18 OCTOBER 1997, Page 66

The art of exploitation

John Parry

THE UNDERPAINTER by Jane Urquhart , Bloomsbury, £14.99, pp. 280 here is always a special delight in being seduced by the prologue of a novel. In this particular case, Jane Urquhart's spare and elegant prose makes the seduction even more pleasurable as she slips back in time to a moment in the winter of 1937. The setting is a log cabin on the north shore of Lake Superior in Canada. Sara, who lives alone in this cabin, has just taken delivery of an envelope with 'Canadian National Telegram' printed on it. The gentle tease at the end of the short seduction is that the story is not really to be about Sara but about the sender of the telegram, an artist, an American by the name of Austin Fraser — the `Underpainter' of the book's title.

As the main character in the story, Austin Fraser is intriguingly complex, hav- ing the greatest difficulty allowing himself to get really close to anyone. But as an artist of course, as a painter, he needs to understand others around him. It is a dilemma which, if not created, was certain- ly heightened by a teacher who made the mistake of telling him that unless it could be turned into art absolutely nothing was worth his time. The idea that art is exploitation at the expense of nature and humanity is a philosophy he greedily acknowledges. But while this concept may feed his talent as a minimalist painter it does little for his relationships with others, especially Sara.

Jane Urquhart is a skilled, award- winning novelist whose simple, direct style lifts what in lesser hands might be a rather depressing saga into an intriguing study of loneliness and cruelty. For a period of 15 summers when Austin Fraser travelled from his home in New York to the north shore of Lake Superior, Sara became his lover and artist's model. They shared a bed. They shared a studio. But they never shared a friendship. He believed absolutely that there must always be a distance between the artist and his model, whatever else their relationship might be. And this explains Sara's dreadful experience when, on one occasion in the winter months, she broke the basic rule of their relationship by travelling south to New York to see him there. He did not want her and made it very plain: When we were alone together in the studio [he recalls] I made love to her over and over again, coldly, suggesting by my actions that I believed this was the reason she had come to me, that I was doing my duty. I didn't want her there and she knew it.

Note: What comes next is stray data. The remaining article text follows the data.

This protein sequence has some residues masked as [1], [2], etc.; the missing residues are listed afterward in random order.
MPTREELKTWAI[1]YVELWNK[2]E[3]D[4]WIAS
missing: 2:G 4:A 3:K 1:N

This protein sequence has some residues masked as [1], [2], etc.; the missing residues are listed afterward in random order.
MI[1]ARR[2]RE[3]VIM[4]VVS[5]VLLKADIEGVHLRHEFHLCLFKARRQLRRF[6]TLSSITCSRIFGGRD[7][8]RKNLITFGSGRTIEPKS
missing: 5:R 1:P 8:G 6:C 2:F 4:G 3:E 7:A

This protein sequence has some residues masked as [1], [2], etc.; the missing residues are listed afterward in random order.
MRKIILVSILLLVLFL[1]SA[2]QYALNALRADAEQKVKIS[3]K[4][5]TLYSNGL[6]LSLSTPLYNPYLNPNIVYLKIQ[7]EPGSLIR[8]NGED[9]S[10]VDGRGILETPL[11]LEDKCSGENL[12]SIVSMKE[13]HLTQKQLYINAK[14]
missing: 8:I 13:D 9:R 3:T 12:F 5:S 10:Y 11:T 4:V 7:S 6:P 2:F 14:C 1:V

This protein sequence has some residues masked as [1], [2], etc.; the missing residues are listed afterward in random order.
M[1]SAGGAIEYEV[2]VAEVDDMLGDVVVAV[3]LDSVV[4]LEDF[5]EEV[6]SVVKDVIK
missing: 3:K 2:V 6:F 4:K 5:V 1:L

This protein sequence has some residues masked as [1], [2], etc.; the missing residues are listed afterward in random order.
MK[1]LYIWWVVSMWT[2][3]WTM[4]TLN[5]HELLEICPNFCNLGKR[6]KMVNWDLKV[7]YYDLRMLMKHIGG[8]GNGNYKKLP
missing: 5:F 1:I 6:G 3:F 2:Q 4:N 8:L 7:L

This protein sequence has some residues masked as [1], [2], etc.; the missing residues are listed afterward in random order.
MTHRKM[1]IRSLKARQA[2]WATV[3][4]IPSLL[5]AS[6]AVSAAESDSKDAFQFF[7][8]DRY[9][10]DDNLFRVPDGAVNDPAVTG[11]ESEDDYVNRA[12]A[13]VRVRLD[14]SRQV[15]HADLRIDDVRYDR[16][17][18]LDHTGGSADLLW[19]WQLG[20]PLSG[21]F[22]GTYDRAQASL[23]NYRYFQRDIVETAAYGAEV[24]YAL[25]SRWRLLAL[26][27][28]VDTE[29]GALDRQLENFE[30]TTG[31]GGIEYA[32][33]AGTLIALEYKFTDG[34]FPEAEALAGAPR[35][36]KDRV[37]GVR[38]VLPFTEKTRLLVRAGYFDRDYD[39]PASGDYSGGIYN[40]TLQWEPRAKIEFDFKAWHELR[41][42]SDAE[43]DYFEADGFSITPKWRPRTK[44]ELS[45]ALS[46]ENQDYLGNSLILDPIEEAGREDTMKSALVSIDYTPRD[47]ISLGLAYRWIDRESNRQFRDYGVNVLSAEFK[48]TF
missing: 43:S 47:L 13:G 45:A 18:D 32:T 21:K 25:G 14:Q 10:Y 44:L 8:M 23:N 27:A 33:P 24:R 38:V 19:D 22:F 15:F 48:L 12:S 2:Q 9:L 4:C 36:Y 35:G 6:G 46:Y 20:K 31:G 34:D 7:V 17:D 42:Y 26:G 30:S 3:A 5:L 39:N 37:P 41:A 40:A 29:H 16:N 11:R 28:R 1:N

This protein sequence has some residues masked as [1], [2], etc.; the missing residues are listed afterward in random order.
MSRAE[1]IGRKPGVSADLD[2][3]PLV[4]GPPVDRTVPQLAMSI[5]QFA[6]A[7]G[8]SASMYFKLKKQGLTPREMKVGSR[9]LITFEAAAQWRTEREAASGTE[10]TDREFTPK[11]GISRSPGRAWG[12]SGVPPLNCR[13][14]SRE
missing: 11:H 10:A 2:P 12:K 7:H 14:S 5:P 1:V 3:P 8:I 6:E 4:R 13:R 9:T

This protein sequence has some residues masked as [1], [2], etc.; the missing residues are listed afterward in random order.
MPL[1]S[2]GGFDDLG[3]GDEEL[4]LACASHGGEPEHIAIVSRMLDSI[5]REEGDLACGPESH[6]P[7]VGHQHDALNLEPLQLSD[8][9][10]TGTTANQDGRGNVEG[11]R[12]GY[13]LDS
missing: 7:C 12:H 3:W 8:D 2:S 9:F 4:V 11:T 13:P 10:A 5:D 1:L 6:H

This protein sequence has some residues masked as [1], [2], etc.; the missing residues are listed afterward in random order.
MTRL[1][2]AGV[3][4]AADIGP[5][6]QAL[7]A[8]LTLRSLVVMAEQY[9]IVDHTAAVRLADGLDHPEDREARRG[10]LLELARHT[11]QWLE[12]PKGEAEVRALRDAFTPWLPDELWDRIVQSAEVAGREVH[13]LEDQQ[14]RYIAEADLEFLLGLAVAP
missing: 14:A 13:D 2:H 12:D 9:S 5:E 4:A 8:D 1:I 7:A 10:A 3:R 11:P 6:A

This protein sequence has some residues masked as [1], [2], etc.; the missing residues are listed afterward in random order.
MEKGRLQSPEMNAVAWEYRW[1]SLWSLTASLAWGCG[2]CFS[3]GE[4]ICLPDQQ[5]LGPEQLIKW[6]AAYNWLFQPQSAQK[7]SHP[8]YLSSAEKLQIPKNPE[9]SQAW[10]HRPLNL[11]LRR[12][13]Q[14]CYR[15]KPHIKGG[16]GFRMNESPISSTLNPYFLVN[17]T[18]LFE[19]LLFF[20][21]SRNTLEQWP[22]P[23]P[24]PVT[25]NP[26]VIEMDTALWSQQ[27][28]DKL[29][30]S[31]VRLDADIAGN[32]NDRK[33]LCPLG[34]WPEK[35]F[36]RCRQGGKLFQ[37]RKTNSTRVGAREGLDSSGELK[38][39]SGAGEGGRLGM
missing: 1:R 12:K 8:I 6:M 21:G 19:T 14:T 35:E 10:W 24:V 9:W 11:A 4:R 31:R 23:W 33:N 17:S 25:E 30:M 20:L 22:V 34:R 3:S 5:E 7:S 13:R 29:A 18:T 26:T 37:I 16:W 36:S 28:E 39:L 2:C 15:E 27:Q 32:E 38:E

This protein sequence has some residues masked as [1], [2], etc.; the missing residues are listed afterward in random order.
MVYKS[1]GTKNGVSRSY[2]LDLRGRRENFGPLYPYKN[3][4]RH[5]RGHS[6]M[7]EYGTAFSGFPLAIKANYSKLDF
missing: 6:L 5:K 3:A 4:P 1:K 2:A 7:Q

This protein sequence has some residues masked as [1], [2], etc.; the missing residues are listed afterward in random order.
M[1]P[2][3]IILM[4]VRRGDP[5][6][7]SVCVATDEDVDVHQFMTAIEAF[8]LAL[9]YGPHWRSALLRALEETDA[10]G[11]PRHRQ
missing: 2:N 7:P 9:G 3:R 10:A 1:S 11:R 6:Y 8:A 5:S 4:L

And then:

She left quietly one cold, early winter morn- ing, having groped for her clothes in the darkness while I pretended to sleep.

It was not the end of their relationship, though — merely an incident along the way. Jane Urquhart tells her story moving back and forth in time. While this is unset- tling initially, it develops into a comfort- able rhythm, allowing her to introduce other characters such as his housekeeper Mrs Boyle, to whom he speaks as little as possible. The only male with whom he develops any relationship is George, another artist. But because George paints on china pottery, Austin Fraser considers himself infinitely superior and can cope with a relationship based on his conde- scension. There is an awful inevitability about the ending, but given the seductive prologue, it becomes a beautifully rounded story.